Dragon fruit cracking or splitting up may be because of over-watering when the fruits are nearly ripe & some other mechanical factors. Sometimes, growers leave the fruits on the trees for quite a while (to wait for the prices to go up) which can also cause cracking.
A crack on a dragon fruit can look a bit like this:
Some growers in areas like California experience this thing while others in Florida usually don't. While finding a cause for this problem, they believe the soil may be too dry or it's the uneven heat & humidity causing the fruits to split.
For example, after a long dry & sunny period and it suddenly rains, the fruits will tend to crack. This is a somewhat mechanical reaction. Sometimes it might be the variety & their skin characteristics. Other times it may also be the lack of calcium (the building material of cell wall) that contributes to the problem. It can be thought of like a cracking bone (although this is not the best analogy).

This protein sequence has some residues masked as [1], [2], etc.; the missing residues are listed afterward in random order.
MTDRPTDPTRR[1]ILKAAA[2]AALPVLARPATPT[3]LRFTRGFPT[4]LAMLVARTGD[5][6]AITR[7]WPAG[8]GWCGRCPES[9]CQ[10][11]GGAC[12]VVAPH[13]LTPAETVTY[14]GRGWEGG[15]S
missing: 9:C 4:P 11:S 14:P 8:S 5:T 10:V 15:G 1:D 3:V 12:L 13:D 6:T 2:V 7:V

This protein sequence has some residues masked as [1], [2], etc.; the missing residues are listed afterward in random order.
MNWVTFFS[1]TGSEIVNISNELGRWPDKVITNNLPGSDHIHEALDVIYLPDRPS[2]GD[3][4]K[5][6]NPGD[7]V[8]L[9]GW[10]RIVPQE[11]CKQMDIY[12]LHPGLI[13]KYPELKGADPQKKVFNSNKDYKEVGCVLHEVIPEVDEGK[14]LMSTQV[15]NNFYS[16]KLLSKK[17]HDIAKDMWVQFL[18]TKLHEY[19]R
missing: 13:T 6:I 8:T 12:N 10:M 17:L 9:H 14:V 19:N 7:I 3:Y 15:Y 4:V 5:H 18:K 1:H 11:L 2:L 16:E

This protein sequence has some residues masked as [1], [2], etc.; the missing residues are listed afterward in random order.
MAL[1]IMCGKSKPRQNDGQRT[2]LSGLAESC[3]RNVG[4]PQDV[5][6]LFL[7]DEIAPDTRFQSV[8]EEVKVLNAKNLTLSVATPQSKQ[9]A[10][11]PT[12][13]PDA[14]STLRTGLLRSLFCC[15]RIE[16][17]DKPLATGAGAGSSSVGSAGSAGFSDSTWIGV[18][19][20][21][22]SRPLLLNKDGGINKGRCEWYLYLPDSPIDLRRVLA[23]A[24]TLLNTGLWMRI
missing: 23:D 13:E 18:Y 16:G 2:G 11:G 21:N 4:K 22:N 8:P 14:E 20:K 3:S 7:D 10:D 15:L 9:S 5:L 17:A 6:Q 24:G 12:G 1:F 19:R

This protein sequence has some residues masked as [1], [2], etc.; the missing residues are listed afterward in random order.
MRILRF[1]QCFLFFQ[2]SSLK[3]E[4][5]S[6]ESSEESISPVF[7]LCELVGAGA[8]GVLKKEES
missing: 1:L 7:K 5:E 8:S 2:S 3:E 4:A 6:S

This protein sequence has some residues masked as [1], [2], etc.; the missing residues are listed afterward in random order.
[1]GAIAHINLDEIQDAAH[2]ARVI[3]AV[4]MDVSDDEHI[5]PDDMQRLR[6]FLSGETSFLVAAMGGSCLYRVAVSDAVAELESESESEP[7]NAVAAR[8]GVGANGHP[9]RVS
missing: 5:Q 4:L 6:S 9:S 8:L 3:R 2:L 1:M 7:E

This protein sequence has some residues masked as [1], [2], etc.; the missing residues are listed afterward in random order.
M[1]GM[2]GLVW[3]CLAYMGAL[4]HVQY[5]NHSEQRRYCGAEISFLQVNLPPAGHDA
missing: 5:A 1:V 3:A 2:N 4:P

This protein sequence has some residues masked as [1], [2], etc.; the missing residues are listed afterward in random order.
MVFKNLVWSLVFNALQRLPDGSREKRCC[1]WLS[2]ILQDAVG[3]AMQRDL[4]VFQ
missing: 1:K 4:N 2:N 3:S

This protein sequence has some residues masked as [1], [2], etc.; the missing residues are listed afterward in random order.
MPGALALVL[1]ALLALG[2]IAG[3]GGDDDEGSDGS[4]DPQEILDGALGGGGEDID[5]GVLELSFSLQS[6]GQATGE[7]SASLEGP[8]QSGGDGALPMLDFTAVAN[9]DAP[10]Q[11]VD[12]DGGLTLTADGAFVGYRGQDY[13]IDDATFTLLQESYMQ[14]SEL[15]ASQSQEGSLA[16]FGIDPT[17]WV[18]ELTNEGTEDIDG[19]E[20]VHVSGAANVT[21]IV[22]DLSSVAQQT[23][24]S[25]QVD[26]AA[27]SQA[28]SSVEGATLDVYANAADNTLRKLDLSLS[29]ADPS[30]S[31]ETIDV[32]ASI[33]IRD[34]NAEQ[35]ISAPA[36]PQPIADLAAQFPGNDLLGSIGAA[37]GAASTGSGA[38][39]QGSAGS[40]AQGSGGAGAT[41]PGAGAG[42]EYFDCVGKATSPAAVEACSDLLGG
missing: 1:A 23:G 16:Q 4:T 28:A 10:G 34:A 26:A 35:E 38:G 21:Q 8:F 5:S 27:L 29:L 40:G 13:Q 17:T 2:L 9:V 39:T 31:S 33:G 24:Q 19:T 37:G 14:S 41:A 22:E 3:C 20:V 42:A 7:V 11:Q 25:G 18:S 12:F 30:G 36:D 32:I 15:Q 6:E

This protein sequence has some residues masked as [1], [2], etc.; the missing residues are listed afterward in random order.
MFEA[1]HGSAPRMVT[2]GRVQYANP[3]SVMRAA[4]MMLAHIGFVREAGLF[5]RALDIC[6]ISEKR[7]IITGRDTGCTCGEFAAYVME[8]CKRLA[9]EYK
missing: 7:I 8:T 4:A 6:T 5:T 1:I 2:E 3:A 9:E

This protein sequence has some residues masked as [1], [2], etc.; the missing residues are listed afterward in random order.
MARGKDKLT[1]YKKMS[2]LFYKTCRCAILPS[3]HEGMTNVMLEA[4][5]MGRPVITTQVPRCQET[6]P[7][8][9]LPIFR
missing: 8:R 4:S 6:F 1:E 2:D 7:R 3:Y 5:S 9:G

This red one is probably too plump that it cracks open:
If the fruits ripen during the rainy season, the chance of fruit splitting is higher. The bite of a fruit fly might create an opening (with little maggots) for the fruits to crack out. This cracking opens the doors to bacteria & fungi which chew up all the good flesh inside. To minimize dragon fruit cracking, try:
- Not to over-water as the fruits are developing for about 10-15 days
- Misting water around the base
- Using a calcium spray with 1% boron
- Harvest the ripe fruits when it seems like it's about to rain soon
As the fruits are ripening, we water less but more often. Also, feed them less so the fruits can grow without any blockages. Specifically, when it's about to rain & we just leave the ripe fruits on the trees, it's almost guaranteed that they will crack on the same day or the next day. So pick them before they split or before it rains.
We found a YouTube video showing the split dragon fruit, but we forgot what it's called. Let us experiment some more. If you have any experience with this, please share it with us. That'd be incredibly helpful. Thanks for visiting & see you again here at the garden next time for more dragon fruit stuff.
Share or pin this post!